After a chorus of international criticism, the old swagger about BRI has faded. President Xi promised at the second Belt and Road forum in April that China would ‘finetune’ the BRI with open consultation, clean governance and green projects. The growth of BRI is down as China’s investment in these projects in the first quarter of 2019 grew only by 4% compared to 22% in 2018. The real challenge is whether best practices can be incorporated in BRI or it will remain only a ‘Chinese’ scheme given that state-owned enterprises play the lead implementing role.

Yogesh Gupta is a former Ambassador





https://www.thehindu.com/opinion/op-ed/belt-and-roadblocks/article29224389.ece

Comments

Popular posts from this blog

SSG Commando Muddassir Iqbal of Pakistan Army

“ Commando Muddassir Iqbal was part of the team who conducted Army Public School operation on 16 December 2014. In this video he reveals that he along with other commandos was ordered to kill the innocent children inside school, when asked why should they kill children after killing all the terrorist he was told that it would be a chance to defame Taliban and get nation on the side. He and all other commandos killed children and later Taliban was blamed.
Muddassir Iqbal has deserted the military and now he is  with mujahedeen somewhere in AF PAK border area”
For authenticity of  this tape journalists can easy reach to his home town to interview his family members or   ISPR as he reveals his army service number”
Asalam o Alaikum: My name is Muddassir Iqbal. My father’s name is Naimat Ali. I belong to Sialkot divison (Punjab province), my village is Shamsher Poor and district, tehsil and post office  Narowal. Unfortunately I was working in Pakistan army. I feel embarrassed to tell you …

CPEC Jobs in Pakistan, salary details

JOBS...نوکریاں چائنہ کمپنی میںPlease help the deserving persons...Salary:Salary package in China–Pakistan Economic Corridor (CPEC) in these 300,000 jobs shall be on daily wages. The details of the daily wages are as follows;Welder: Rs. 1,700 dailyHeavy Duty Driver: Rs. 1,700 dailyMason: Rs. 1,500 dailyHelper: Rs. 850 dailyElectrician: Rs. 1,700 dailySurveyor: Rs. 2,500 dailySecurity Guard: Rs. 1,600 dailyBulldozer operator: Rs. 2,200 dailyConcrete mixer machine operator: Rs. 2,000 dailyRoller operator: Rs. 2,000 dailySteel fixer: Rs. 2,200 dailyIron Shuttering fixer: Rs. 1,800 dailyAccount clerk: Rs. 2,200 dailyCarpenter: Rs. 1,700 dailyLight duty driver: Rs. 1,700 dailyLabour: Rs. 900 dailyPara Engine mechanic: Rs. 1,700 dailyPipe fitter: Rs. 1,700 dailyStorekeeper: Rs. 1,700 dailyOffice boy: Rs. 1,200 dailyExcavator operator: Rs. 2,200 dailyShovel operator: Rs. 2,200 dailyComputer operator: Rs. 2,200 dailySecurity Supervisor: Rs. 2,200 dailyCook for Chinese food: Rs. 2,000 dailyCook…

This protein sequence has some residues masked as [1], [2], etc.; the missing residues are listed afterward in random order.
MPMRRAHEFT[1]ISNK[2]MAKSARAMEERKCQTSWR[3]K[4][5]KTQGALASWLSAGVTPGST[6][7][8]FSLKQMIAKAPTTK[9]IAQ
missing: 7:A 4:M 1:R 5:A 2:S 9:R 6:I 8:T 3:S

A ‘European Silk Road’

publication_iconPhilipp HeimbergerMario Holznerand Artem Kochnevwiiw Research Report No. 430, August 2018 
43 pages including 10 Tables and 17 FiguresFREE DOWNLOAD
The German version can be found here.In this study we argue for a ‘Big Push’ in infrastructure investments in greater Europe. We propose the building of a European Silk Road, which connects the industrial centres in the west with the populous, but less developed regions in the east of the continent and thereby is meant to generate more growth and employment in the short term as well as in the medium and long term.After its completion, the European Silk Road would extend overland around 11,000 kilometres on a northern route from Lisbon to Uralsk on the Russian-Kazakh border and on a southern route from Milan to Volgograd and Baku. Central parts are the route from Lyon to Moscow in the north and from Milan to Constanţa in the south. The southern route would link Central Europe with the Black Sea area and the Caspian Sea litto…